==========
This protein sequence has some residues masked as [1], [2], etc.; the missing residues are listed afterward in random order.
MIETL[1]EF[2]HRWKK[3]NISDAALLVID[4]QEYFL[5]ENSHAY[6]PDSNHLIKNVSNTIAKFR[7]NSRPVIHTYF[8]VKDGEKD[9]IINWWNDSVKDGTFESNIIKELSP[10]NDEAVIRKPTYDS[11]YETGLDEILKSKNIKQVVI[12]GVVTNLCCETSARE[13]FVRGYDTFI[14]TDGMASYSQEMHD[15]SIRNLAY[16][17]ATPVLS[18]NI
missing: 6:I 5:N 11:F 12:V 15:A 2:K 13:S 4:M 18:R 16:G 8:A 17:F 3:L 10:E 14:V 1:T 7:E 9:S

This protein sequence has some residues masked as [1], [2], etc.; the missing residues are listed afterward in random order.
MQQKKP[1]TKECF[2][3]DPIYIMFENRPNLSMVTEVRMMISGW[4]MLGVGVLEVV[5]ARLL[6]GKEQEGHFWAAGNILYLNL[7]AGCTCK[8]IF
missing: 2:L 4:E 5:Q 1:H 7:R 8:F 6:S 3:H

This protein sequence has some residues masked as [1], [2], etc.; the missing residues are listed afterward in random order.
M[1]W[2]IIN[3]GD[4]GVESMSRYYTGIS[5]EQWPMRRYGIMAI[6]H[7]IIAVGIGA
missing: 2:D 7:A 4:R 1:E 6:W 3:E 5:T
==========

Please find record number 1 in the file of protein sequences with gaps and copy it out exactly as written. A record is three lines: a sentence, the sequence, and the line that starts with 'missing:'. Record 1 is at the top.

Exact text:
This protein sequence has some residues masked as [1], [2], etc.; the missing residues are listed afterward in random order.
MIETL[1]EF[2]HRWKK[3]NISDAALLVID[4]QEYFL[5]ENSHAY[6]PDSNHLIKNVSNTIAKFR[7]NSRPVIHTYF[8]VKDGEKD[9]IINWWNDSVKDGTFESNIIKELSP[10]NDEAVIRKPTYDS[11]YETGLDEILKSKNIKQVVI[12]GVVTNLCCETSARE[13]FVRGYDTFI[14]TDGMASYSQEMHD[15]SIRNLAY[16][17]ATPVLS[18]NI
missing: 6:I 5:N 11:F 12:V 15:A 2:K 13:S 4:M 18:R 16:G 8:A 17:F 3:L 10:E 14:V 1:T 7:E 9:S